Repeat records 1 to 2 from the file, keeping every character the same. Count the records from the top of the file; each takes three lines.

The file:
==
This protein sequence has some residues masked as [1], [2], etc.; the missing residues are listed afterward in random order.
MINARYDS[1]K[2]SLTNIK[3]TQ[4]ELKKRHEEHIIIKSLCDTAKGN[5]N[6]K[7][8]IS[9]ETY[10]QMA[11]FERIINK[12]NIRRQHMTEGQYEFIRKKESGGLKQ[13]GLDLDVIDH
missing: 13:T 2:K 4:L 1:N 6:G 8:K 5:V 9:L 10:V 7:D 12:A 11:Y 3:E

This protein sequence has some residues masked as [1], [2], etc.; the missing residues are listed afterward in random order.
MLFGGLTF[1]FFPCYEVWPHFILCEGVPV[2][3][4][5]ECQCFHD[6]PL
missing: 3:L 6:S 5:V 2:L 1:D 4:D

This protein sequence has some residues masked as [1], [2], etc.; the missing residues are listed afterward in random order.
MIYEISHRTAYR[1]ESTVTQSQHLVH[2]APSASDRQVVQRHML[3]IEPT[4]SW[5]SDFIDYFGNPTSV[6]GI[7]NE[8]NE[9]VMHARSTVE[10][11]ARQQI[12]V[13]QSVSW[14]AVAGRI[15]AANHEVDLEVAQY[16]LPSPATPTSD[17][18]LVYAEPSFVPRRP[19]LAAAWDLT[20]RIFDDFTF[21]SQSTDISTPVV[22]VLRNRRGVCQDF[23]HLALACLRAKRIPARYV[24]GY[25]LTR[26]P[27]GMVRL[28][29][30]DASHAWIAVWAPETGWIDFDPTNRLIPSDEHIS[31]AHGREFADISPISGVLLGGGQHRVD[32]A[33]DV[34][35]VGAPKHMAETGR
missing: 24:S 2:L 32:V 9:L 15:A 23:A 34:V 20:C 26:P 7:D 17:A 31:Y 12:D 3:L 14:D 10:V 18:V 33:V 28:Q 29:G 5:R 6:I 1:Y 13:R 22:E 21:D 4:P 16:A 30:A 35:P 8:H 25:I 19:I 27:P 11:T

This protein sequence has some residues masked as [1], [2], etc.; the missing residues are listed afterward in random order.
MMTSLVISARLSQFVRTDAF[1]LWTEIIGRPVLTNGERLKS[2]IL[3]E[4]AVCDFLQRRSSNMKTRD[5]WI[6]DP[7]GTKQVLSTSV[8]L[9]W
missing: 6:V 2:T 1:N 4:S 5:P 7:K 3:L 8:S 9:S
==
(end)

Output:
This protein sequence has some residues masked as [1], [2], etc.; the missing residues are listed afterward in random order.
MINARYDS[1]K[2]SLTNIK[3]TQ[4]ELKKRHEEHIIIKSLCDTAKGN[5]N[6]K[7][8]IS[9]ETY[10]QMA[11]FERIINK[12]NIRRQHMTEGQYEFIRKKESGGLKQ[13]GLDLDVIDH
missing: 13:T 2:K 4:L 1:N 6:G 8:K 5:V 9:L 10:V 7:D 12:A 11:Y 3:E

This protein sequence has some residues masked as [1], [2], etc.; the missing residues are listed afterward in random order.
MLFGGLTF[1]FFPCYEVWPHFILCEGVPV[2][3][4][5]ECQCFHD[6]PL
missing: 3:L 6:S 5:V 2:L 1:D 4:D